Memo to Santa Fe Institute: Take the ghost of Darwin out and shoot it. Dawn.
|February 14, 2012||Posted by News under Intelligent Design, Darwinism, Self-Org. Theory, Culture|
In “Cormac McCarthy on the Santa Fe Institute’s Brainy Halls” (The Daily Beast, February 14, 2012 ) Nick Romeo reports on the Santa Fe Institute, former home of theoretical biologist Stuart Kauffman ( now at the University of Vermont). Kauffman is one of the best-known self-organization of life theorists. More on him later. For now, Santa Fe:
The Santa Fe Institute was founded in 1984 by a group of scientists frustrated with the narrow disciplinary confines of academia. They wanted to tackle big questions that spanned different fields, and they felt the only way these questions could be posed and solved was through the intermingling of scientists of all kinds: physicists, biologists, economists, anthropologists, and many others.
So far so good.
It appears Santa Fe is now trying to integrate artsies with scientists:
Yet while Goldstein and McCarthy aren’t consciously trying to analyze topics as novelists, their perspective sometimes supplies a way of thinking that’s unusual among scientists. Bettencourt gave an example to describe the benefit of interaction with a novelist. “I was just talking with Cormac on crime in Mexico. It’s relatively well measured, but the motives are fluid and complicated. We were talking about organized crime, which involves many factors. You have to understand demographics, corruption, the police, the tolerance of people for violence, and to some extent part of the challenge is knowing the dirt, the visceral, the unquantifiable and messy aspects. Novelists tend to have a different view than physicists, who are always trying to abstract things away.” He continues, “The design here is to have an intellectually interesting place. And the payoff often doesn’t come immediately. But it’s impossible to do what we do without an environment so rich and diverse and haphazard.”
But then it all falls apart.
From a certain perspective, the opposition between humanists and scientists seems superficial. Authors like George Eliot and Charles Dickens read or were influenced by Darwin, and Darwin was a great lover of novels. He wrote in his autobiography that novels “have been for years a wonderful relief and pleasure to me, and I often bless all novelists.” As Gell-Mann remarked at lunch one day, “Novels are part of civilization, and thus interesting.” Our era of hyper-specialized subfields and mutually unintelligible vocabularies makes it easy to forget that borders between disciplines were once crossed more frequently.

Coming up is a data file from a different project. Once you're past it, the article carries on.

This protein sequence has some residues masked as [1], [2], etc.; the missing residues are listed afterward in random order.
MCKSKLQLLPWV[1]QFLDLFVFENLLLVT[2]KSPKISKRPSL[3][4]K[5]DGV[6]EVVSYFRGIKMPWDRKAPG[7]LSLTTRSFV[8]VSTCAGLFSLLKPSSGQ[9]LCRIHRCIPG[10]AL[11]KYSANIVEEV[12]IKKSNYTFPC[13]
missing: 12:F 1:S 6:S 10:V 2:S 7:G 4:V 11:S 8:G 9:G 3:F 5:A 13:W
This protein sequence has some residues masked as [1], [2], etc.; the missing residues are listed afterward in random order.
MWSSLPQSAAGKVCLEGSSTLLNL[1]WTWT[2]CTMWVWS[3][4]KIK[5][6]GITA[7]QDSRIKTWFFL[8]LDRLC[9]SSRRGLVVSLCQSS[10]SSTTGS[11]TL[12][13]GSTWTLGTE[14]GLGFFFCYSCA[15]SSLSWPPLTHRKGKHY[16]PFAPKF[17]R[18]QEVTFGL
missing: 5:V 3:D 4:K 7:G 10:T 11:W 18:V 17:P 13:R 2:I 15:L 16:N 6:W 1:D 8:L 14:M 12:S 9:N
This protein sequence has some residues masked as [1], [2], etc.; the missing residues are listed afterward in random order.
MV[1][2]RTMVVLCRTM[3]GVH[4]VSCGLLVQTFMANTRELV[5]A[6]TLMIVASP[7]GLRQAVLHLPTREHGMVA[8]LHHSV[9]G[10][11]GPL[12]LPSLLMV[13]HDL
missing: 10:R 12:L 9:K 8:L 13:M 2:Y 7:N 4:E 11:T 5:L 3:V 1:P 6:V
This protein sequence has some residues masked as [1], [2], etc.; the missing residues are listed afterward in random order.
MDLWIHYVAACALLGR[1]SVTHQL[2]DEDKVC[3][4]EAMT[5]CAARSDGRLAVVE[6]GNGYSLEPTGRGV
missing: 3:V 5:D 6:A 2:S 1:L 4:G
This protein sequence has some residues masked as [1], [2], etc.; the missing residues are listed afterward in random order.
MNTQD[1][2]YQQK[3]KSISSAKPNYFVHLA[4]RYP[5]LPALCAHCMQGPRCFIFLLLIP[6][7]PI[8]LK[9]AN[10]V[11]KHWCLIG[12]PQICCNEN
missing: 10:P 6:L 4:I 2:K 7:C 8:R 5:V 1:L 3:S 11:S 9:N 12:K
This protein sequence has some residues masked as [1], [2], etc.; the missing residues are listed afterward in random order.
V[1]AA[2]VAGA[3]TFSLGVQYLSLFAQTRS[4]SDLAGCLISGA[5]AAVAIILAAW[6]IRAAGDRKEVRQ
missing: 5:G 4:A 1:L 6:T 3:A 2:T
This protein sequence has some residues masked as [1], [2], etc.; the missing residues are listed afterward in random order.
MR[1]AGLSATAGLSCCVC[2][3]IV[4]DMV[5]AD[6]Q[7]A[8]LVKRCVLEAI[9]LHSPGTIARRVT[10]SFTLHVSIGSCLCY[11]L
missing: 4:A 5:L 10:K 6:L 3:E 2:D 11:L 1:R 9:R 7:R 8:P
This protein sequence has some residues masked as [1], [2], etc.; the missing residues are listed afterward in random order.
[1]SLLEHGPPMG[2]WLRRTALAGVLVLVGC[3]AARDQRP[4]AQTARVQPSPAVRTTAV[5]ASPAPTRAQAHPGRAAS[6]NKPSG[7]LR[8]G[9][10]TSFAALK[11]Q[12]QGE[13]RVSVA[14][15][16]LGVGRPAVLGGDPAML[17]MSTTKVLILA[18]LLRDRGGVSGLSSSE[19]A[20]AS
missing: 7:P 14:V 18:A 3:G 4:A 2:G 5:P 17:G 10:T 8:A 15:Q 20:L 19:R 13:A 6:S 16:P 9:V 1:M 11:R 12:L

If they really want integration, they will need to take the ghost of Darwin out and shoot it. Aim for the gizzard. If the gizzard’s location is unclear, aim for the hypostome.
So what if the historical Darwin may have liked novels? They were a key form of popular entertainment in his day. It would be far more remarkable if he didn’t like them.
Darwinism today is about why we are 99% chimps and not responsible for our actions, why the mind is an illusion (an idea that terrified Darwin, gleefully embraced by many of his followers), and why any theory in science, no matter how ridiculous, makes more sense than assuming there is a design behind it all.
As a matter of fact, either Darwinism or science will survive. Not both.
Let’s hope the artsies on offer at Santa Fe still believe in orderly sentences and coherent narratives, as if the reader were a thinking being. Not everyone seems to believe that these days.
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